konga_link <-
glue("https://www.konga.com/search?search=yamaha%20keyboard&page={seq(1,n_pages)}")

konga_list <- list()

for (i in seq(1, length(konga_link))) {
remDr$navigate(konga_link[i]) # navigates to site

konga_src <-
remDr$getPageSource()[[1]] # obtains html page as source

konga_nodes <-
c(".af885_1iPzH", ".d7c0f_sJAqi") # note that these may change, use selectortool to verify.

konga_names <- c("name", "price")

konga_datav1 <- tidy_scrap(konga_src, konga_nodes, konga_names)

konga_list[[i]] <- konga_datav1 # saves data in a list
}
konga_data <-
do.call("bind_rows", konga_list) # binds list content into one dataframe

After instantiating the browser session using the rsDriver function, I looped over each page, got the data I needed and stored it to an empty list. Once that was done, I appended the rows together from each page to get one dataframe for all 5 pages.

Last but certainly not least, there was Jiji. Jiji was not built using React.js BUT it has infinite scrolling. This was tricky to navigate as the full page doesn’t load on entry, the further down you scroll, the more content is loaded.

So I came up with a trick to work around this. I didn’t source for the page’s HTML until I had “scrolled” sufficiently down the page. This was done by writing a quick function to scroll down to the end of the page, then go up a nudge to initialize loading new content below. This function was then replicated n times using the replicate function (go figure!).

# Jiji -------------------------------------------------------------

jiji_link <- "https://jiji.ng/search?query=yamaha%20psr"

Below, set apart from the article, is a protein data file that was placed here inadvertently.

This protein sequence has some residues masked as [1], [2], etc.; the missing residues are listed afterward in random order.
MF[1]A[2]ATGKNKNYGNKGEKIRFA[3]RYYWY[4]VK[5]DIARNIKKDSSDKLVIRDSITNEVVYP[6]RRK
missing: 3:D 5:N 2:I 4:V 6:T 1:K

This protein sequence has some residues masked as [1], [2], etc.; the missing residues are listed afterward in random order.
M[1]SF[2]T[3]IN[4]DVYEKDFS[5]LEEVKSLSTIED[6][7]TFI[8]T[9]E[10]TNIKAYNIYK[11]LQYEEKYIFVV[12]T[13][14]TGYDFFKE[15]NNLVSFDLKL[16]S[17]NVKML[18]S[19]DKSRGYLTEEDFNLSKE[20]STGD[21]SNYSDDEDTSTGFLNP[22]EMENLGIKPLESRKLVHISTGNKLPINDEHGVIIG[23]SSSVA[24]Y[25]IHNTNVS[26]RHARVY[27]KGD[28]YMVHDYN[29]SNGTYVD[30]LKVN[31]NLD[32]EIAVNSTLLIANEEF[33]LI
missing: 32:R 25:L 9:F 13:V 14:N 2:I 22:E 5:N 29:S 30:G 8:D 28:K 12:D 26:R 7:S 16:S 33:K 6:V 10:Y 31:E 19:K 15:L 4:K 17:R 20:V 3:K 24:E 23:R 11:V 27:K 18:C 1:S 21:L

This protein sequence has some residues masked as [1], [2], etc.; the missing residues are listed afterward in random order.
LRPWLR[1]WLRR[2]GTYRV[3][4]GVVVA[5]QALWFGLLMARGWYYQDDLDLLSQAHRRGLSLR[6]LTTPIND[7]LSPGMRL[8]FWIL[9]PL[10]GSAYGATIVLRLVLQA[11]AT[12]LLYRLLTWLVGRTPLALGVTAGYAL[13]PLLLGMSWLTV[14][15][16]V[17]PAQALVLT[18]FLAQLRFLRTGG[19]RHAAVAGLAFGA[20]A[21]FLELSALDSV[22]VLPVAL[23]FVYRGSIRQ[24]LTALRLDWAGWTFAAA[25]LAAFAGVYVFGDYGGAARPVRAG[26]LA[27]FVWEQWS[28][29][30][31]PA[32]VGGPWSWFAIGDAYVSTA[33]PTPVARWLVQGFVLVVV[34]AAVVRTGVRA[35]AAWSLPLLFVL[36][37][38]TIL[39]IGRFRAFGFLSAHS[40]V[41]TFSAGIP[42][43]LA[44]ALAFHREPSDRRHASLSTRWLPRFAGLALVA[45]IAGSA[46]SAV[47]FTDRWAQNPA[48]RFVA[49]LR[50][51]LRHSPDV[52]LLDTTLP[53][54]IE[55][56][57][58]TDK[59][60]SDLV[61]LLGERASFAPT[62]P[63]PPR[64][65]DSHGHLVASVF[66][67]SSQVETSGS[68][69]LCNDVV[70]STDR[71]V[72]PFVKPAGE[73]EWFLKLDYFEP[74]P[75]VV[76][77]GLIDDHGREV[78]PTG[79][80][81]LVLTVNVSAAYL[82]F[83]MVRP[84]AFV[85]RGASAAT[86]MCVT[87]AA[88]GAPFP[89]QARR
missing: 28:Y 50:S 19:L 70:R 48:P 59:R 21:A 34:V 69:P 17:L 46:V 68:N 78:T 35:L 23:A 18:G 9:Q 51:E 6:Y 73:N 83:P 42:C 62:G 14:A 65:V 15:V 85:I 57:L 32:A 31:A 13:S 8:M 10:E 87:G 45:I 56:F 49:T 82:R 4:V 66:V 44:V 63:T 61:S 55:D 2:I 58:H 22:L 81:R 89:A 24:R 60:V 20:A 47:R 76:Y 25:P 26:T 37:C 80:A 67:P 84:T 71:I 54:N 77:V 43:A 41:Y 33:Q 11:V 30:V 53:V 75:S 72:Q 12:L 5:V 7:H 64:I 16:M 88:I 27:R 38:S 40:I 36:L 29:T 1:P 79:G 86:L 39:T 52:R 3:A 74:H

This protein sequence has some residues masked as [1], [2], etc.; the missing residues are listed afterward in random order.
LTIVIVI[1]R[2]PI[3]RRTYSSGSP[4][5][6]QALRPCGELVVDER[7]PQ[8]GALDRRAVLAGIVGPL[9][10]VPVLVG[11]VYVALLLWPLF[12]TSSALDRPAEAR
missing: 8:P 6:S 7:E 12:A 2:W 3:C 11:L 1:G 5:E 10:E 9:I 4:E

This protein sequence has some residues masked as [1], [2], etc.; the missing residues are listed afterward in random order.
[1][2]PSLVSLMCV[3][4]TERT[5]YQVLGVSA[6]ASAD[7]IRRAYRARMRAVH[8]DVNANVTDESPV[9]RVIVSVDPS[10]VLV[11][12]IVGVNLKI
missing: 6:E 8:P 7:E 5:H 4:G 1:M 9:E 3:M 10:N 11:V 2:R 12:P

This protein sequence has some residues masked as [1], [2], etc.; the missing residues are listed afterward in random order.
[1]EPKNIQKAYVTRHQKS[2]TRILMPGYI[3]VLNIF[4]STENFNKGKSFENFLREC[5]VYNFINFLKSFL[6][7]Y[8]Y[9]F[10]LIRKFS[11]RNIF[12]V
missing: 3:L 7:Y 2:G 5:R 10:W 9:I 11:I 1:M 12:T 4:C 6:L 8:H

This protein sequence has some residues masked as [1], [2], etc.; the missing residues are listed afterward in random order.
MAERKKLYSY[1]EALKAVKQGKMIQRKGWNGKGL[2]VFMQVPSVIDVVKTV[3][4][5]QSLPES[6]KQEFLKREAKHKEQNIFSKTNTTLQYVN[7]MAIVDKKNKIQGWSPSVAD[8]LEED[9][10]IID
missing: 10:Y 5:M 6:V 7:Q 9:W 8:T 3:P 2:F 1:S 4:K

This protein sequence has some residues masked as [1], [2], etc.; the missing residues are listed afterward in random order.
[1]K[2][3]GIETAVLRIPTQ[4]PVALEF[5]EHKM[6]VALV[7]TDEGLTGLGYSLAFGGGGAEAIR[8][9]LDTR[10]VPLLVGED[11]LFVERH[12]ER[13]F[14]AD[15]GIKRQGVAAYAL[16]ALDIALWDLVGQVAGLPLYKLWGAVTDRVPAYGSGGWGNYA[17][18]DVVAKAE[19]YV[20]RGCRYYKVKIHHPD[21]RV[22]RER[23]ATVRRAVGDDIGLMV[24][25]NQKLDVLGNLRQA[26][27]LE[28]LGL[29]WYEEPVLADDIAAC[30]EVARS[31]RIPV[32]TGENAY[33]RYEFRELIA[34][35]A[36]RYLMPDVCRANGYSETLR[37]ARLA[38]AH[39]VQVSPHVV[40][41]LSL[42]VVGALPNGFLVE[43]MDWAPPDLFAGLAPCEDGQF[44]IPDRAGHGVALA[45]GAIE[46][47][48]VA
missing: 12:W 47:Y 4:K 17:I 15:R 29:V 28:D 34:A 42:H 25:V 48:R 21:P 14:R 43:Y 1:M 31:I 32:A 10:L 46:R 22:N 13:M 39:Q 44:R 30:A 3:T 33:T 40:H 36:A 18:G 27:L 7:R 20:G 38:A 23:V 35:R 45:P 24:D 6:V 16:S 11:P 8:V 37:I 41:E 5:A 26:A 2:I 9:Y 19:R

remDr$navigate(jiji_link)

webElem <- remDr$findElement("css", "body")

jijiScroll <- function() {
webElem$sendKeysToElement(list(key = "end"))
webElem$sendKeysToElement(list(key = "up_arrow"))
webElem$sendKeysToElement(list(key = "end"))
Sys.sleep(0.5)
}

replicate(n_pages, jijiScroll())

jiji_src <- remDr$getPageSource()[[1]]

jiji_nodes <-
c(".b-advert-title-inner--h3", # css class of item name
".qa-advert-price", # css class of item price
".b-list-advert__item-attr") # css class of item condition

jiji_names <- c("name", "price", "condition")

jiji_datav1 <- tidy_scrap(jiji_src, jiji_nodes, jiji_names)

# end selenium session by killing port use
pid <- rD$server$process$get_pid()system(paste0("Taskkill /F /T" , " /PID ", pid))

After this, it was business as usual, I sourced the page’s html, did a tidy_scrap and got my data. What was left was some cleaning to remove whitespace from the jiji data and I was able to append it to the Jumia and Konga data for one comprehensive database of prices for my beloved Yamaha PSR keyboards.

I added two extra columns to the Jumia and Konga data, “condition” which is always “New” and a “source” column which indicates where the data came from. Just the source column was added to the Jiji data.

Here’s a plot showing the count by source in our database.

It’s html-interactive but not here on Medium, to interact with the plots with all their JavaScript effects(tooltips et al), you want to check out this same post on RPubs

If you’re wondering what I went for, it was a new Yamaha PSR E373 off of Jiji.

Let’s filter for that model (and my budget) and compare across the three sites.

So I went with Jiji for two reasons:

  1. I wanted next-day delivery (which I got).
  2. I wanted to be able to negotiate further with the seller for a cheaper buy (which I did).

All done! I was going for short yet impactful, how did I do?

Hopefully, you can scrape whatever data you want from these sites for yourself by changing the URLs in my script.

Till next time! Stay learning!

Just a lad passionate about data and all the cool stuff you can do with it!